Nekboyeva explained that the authorities are trying to use that message on his phone against her husband, in addition to the sermons he listened to in previous years, for which he had received a restricted freedom term in January 2021.
Asked about Abdirakhimov’s case, Kashkadarya Regional Police CID referred Forum 18 to Nurullo Norkulov. Kashkadarya CID’s Police Investigator Captain Nurullo Norkulov confirmed that he leads the case but refused to discuss it. “I don’t know you, so I can’t say anything to you about the case,” he told Forum 18 on 18 February.
Asked why Kashkadarya Police targeted some hundred Muslim men, including Jalilov, Tursunov and Vokhidov, in November 2021 and why Muslims cannot talk to or share their faith or religious materials with each other to learn about their faith and why should it be such a serious crime, Norkulov tried to avoid the question. “I do not know what they have told you, but the investigation is still going on.”
Asked when Abdirakhimov’s case will be referred to Court, and which Court will hear it, he repeated his previous answer and declined to talk further.
Kashkadarya Police CID officials (who did not give their names) refused to put Forum 18 through on 18 February to Lieutenant Colonel Khurshid Atanazarov, Chief of the CID.
Calls to Colonel Shuratjon Satvoldiyev, Chief of Kashkadarya Police, and Major Javlon Bakhtiyev, Press Secretary of the Police, went unanswered on 17 and 18 February.
Abdirakhimov’s previous criminal case
Judge Fakhriddin Choriyev of Karshi City Criminal Court convicted Abdirakhimov on 12 January 2021 under Criminal Code Article 244-2, Part 3 (creation of, leadership, participation in extremist religious, separatist, fundamentalist, or another banned organisation) for listening to and sharing with others the sermons of Imams banned in Uzbekistan, according to the verdict seen by Forum 18.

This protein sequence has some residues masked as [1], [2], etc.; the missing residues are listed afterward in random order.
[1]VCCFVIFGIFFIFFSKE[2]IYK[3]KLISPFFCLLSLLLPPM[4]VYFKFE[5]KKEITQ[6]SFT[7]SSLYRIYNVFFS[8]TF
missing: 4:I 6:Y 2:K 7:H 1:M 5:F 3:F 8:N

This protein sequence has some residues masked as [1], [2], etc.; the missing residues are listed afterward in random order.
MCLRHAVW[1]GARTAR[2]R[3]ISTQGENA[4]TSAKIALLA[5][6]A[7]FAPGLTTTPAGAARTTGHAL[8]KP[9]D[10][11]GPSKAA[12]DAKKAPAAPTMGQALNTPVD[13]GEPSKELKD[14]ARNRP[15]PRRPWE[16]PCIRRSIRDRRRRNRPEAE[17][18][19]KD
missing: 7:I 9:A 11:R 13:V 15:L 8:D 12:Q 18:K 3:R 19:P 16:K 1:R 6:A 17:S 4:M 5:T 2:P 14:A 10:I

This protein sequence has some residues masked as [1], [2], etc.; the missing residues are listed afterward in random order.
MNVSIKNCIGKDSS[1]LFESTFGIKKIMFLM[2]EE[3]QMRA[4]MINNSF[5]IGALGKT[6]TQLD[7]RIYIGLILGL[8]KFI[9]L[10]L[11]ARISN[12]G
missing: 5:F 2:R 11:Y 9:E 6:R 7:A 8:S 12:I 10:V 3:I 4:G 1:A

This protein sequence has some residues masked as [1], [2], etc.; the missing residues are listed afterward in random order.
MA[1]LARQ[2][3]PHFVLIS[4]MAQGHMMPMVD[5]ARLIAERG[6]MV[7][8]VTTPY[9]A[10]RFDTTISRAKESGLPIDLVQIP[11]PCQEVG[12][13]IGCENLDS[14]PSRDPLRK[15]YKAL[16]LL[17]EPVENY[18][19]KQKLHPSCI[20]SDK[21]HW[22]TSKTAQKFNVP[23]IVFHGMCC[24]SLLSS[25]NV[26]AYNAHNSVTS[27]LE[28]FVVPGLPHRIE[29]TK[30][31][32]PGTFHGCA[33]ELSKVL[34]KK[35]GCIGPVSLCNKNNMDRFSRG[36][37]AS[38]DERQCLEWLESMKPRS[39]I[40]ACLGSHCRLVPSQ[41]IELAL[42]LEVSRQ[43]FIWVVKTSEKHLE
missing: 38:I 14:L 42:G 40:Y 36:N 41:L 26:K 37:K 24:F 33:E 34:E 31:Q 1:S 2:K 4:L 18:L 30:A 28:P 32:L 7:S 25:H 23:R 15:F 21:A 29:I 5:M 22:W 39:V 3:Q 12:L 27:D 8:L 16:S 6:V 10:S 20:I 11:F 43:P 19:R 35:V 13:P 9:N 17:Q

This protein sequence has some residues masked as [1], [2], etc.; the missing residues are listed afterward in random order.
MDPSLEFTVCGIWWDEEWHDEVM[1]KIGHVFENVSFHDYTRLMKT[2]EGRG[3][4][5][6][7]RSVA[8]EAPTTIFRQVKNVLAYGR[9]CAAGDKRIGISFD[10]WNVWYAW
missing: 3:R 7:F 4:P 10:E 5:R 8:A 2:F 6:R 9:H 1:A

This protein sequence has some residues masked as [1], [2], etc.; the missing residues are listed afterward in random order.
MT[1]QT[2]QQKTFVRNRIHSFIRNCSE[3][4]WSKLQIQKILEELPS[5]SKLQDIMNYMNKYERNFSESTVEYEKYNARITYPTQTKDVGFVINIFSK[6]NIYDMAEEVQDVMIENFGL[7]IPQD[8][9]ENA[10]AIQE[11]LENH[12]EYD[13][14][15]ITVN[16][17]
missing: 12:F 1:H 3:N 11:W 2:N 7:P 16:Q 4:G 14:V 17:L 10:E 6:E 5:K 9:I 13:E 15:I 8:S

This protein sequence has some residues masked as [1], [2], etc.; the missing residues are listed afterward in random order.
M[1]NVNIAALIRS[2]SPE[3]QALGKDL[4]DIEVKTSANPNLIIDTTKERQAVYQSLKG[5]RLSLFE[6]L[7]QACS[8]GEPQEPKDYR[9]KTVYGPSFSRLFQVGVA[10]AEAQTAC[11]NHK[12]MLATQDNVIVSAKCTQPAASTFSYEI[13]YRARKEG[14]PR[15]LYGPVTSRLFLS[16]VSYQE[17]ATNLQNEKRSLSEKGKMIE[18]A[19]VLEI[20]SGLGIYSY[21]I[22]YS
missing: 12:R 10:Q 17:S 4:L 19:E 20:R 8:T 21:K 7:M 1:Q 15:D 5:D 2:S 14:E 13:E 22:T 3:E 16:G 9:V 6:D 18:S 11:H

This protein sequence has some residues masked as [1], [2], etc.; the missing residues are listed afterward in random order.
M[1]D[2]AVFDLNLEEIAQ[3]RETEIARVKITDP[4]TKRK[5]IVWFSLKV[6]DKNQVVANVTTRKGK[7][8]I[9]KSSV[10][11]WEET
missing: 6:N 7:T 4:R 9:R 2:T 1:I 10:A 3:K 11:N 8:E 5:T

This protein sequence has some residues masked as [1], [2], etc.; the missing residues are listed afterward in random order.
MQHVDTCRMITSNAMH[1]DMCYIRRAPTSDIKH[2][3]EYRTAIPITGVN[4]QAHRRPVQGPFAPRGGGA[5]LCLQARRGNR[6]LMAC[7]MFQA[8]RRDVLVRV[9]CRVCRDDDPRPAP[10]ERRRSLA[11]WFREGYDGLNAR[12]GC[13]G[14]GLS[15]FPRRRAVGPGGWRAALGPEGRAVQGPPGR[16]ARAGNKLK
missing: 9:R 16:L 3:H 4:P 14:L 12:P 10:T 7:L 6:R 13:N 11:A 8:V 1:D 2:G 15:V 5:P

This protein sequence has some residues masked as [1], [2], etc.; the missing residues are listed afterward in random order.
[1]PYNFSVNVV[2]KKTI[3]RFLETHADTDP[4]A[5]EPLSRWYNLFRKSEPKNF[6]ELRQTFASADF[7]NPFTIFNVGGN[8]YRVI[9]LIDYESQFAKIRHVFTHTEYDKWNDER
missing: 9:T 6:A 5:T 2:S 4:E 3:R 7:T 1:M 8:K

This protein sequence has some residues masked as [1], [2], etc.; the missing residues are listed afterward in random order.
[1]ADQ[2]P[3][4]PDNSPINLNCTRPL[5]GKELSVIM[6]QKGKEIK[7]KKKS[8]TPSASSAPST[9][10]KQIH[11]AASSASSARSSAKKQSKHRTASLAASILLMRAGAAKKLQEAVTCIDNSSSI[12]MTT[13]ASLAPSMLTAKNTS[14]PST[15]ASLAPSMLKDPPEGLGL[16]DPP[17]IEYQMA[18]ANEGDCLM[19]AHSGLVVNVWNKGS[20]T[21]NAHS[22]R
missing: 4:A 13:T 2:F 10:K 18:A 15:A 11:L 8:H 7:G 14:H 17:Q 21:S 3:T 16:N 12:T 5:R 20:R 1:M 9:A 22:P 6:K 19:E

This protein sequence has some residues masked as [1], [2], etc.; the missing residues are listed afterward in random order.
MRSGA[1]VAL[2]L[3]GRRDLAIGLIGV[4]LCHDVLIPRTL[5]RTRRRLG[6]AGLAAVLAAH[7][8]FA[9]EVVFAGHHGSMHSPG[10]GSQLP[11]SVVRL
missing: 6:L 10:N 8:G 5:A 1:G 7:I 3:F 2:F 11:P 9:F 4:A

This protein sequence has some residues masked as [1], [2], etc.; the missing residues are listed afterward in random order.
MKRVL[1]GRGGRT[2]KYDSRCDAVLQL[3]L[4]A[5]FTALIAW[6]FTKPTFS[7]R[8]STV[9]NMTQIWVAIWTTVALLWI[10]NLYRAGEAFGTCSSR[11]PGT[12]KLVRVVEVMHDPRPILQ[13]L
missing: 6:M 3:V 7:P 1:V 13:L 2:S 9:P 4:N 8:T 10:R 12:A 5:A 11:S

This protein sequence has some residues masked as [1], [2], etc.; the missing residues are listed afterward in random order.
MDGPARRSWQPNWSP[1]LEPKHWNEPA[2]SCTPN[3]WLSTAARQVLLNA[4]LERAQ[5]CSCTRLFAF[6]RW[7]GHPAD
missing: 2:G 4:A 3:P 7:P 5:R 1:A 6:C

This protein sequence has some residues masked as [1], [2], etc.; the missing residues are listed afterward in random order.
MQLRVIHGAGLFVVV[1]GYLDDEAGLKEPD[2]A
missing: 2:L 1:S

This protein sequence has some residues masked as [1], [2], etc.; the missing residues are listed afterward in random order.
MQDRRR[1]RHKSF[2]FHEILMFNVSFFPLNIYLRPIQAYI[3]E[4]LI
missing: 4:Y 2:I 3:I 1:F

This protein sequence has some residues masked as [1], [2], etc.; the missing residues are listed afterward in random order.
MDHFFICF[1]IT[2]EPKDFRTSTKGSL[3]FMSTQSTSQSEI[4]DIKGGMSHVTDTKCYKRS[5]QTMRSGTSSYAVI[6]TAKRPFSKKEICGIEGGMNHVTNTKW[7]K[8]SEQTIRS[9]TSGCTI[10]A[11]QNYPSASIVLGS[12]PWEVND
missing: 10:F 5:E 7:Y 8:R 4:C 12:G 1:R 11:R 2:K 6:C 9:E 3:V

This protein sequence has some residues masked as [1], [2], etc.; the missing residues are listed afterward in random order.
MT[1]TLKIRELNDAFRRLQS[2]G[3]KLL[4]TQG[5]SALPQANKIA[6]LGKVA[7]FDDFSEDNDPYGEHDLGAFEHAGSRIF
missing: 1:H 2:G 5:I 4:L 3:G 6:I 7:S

Part 1 of Article 244-2 allows a possible maximum penalty of fifteen years’ imprisonment. However, Part 3 allows individuals to “be freed from responsibility, for the crime foreseen in Part 1 of this Article, in case, on their own free will, they informed the authorities about the existence of a banned organization and helped the authorities to solve the crime”.
Judge Choriyev handed Abdirakhimov a restricted freedom sentence of four years. However, the Judge reduced the term by just over three months because Abdirakhimov had signed a pledge not to leave the Region in October 2020 while his case was under investigation.
Abdirakhimov’s only “crime” was to download to his mobile phone, listen to and share with others on social media between 2017 and November 2020 the sermons of Uzbek Imams which are banned in the country.
These banned sermons included: “If you want to know who is lost, you need to know on whose side they are” – Imam Abdulloh Zufar; “Know Allah” – Imam Sodik Samarkandiy; “Those who are slaves to their lusts” – Imam Abdullokkh Bukhoriy; and “Those who are believers only in words” – the Andijan Imam Abduvali Mirzayev.
Imam Mirzayev “disappeared” at Tashkent Airport in 1995 with his assistant and was never seen again.
The Court decision mentions Abdirakhimov’s wife, as well as unknown Uzbeks who were fellow labour migrants with Abdirakhimov in Russia in 2017. It claimed they were part of a group which shared these sermons with each other. It does not say whether cases were opened against the other individuals or whether they were punished in any way.
Curfew regime given to Abdirakhimov under restricted freedom sentence
Under the 12 January 2021 restricted freedom sentence, Abdirakhimov was obliged to observe a curfew regime, which included that he:
– “must be inside his flat in Karshi District, where he is registered, between 10 pm and 6 am the next morning each day”;
– “must not attend night clubs, discotheques, bars and other similar public places”;